Tips on using property investment for retirement planning

Retirement planning. They're words that are often associated with mixed emotions. It’s meant to be a time of winding down and having the chance to enjoy the remainder of your life, but quite often the lead up can cause a lot of stress.

Tips on retirement planning using property investment
  • 15 September, 2016
  • Property Investment, Retirement Planning

Eventually there will come a time where you will have to take a serious look at your future financial plan and pool in all your resources. For many people, Kiwisaver, Superannuation and other government pension options will probably not fund your dream retirement lifestyle. Investing in property is a great way to supplement these traditional retirement schemes, and its generally a lot less riskier than the share market.

This might seem like a big step, especially if you haven’t owned investment properties before and you’re not sure what’s involved, but buying property now in preparation for your retirement might be the best decision you’ll ever make.

First steps

Investing in property as a retirement strategy is a long term investment. It’s not something that happens overnight. It takes time to build a good property portfolio, understand the market, and put systems and processes in place to see your properties producing a good return.

This means preparing in advance and saving early so you can buy sooner rather than later. It is never too early to start planning for your retirement. So long as you have proof of a steady employment history there shouldn’t be a problem. You may be able to use equity on your current home to gain capital for an investment property, and all going well you can use equity gained through each successive property to fund the next one.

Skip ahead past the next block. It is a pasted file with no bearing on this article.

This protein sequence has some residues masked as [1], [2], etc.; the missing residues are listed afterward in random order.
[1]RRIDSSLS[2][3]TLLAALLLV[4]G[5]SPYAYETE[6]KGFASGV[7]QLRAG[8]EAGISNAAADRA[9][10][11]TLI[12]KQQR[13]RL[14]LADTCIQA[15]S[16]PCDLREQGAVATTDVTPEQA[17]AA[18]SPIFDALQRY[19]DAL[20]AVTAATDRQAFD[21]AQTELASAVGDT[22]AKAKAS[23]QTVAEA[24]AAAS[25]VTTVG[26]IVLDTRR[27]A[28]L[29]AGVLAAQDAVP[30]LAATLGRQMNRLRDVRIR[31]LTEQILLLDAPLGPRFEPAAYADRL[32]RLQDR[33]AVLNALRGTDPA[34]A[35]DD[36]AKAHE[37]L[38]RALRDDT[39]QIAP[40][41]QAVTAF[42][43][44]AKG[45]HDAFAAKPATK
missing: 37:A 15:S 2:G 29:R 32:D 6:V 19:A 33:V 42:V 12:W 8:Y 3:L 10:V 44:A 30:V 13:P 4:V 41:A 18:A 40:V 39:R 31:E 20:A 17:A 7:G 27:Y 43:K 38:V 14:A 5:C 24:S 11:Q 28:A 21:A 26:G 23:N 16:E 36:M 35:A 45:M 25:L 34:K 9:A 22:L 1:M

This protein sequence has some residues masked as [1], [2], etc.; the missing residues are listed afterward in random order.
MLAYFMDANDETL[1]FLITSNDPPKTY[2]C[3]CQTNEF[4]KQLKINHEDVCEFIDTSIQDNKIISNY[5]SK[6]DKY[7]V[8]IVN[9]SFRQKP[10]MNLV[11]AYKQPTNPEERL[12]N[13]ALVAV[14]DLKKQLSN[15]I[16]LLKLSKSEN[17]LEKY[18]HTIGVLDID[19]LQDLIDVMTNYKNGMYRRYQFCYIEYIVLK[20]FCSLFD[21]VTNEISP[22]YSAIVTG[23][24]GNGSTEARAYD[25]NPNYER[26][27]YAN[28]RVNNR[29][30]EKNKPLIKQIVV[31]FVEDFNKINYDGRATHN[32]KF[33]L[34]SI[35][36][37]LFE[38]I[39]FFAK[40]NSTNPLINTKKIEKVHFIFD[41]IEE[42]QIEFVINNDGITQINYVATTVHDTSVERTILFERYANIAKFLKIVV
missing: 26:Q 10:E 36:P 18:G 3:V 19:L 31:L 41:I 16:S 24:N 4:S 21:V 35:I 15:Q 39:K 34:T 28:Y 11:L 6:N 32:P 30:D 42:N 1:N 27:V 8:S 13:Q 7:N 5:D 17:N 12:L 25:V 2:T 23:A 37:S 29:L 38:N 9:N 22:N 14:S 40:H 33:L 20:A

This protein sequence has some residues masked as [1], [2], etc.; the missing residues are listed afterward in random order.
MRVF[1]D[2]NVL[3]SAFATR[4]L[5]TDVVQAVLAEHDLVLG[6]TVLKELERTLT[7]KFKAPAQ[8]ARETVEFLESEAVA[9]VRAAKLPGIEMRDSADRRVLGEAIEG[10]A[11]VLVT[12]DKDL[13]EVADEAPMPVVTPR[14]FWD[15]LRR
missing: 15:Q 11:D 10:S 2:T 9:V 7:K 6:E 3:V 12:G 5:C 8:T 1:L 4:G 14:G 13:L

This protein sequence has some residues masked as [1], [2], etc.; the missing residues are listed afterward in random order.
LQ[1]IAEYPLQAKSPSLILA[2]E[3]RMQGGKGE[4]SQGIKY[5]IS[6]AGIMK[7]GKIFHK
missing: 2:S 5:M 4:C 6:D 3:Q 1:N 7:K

There are several vital factors to consider when buying a property investment for retirement. Buying the first house you visit and can afford may not necessarily make you any money. You may potentially end up with a house in a troublesome area, with difficult tenants or a difficulty getting tenants, and spending more on fixing the house than you’ll get back.

We recommend going through a local, trusted and professional agent when you’re in the process of buying an investment. Although it might be more expensive to buy initially, in the long run you will get a better profit and a consistent cash flow than buying the first house you see. The last thing you want in your retirement plan is to be losing money!


It would also be sensible to make sure that if you don’t have the time and patience to deal with tenants and the property 24/7 make sure you hire a reliable and organised property manager to do the work for you. It will again save you stress, time and money, and help you get the best return from your investment.

Selling down to one passive source of income

As you approach retirement age, many property investors start selling some of their properties to cover outstanding mortgages and make their portfolio easier to manage. Keeping one or two properties as a source of passive income can go a long way to compliment your government pension programme, helping you achieve your dream retirement lifestyle.

The bottom line is investment properties can provide you with a retirement that you can enjoy in comfort and style as well as leaving a legacy to pass on. But the importance of planning ahead, starting early and having the right knowledge and advice is the difference between a happy retirement and a messy, costly and unpleasant one.


LJ Hooker NZ

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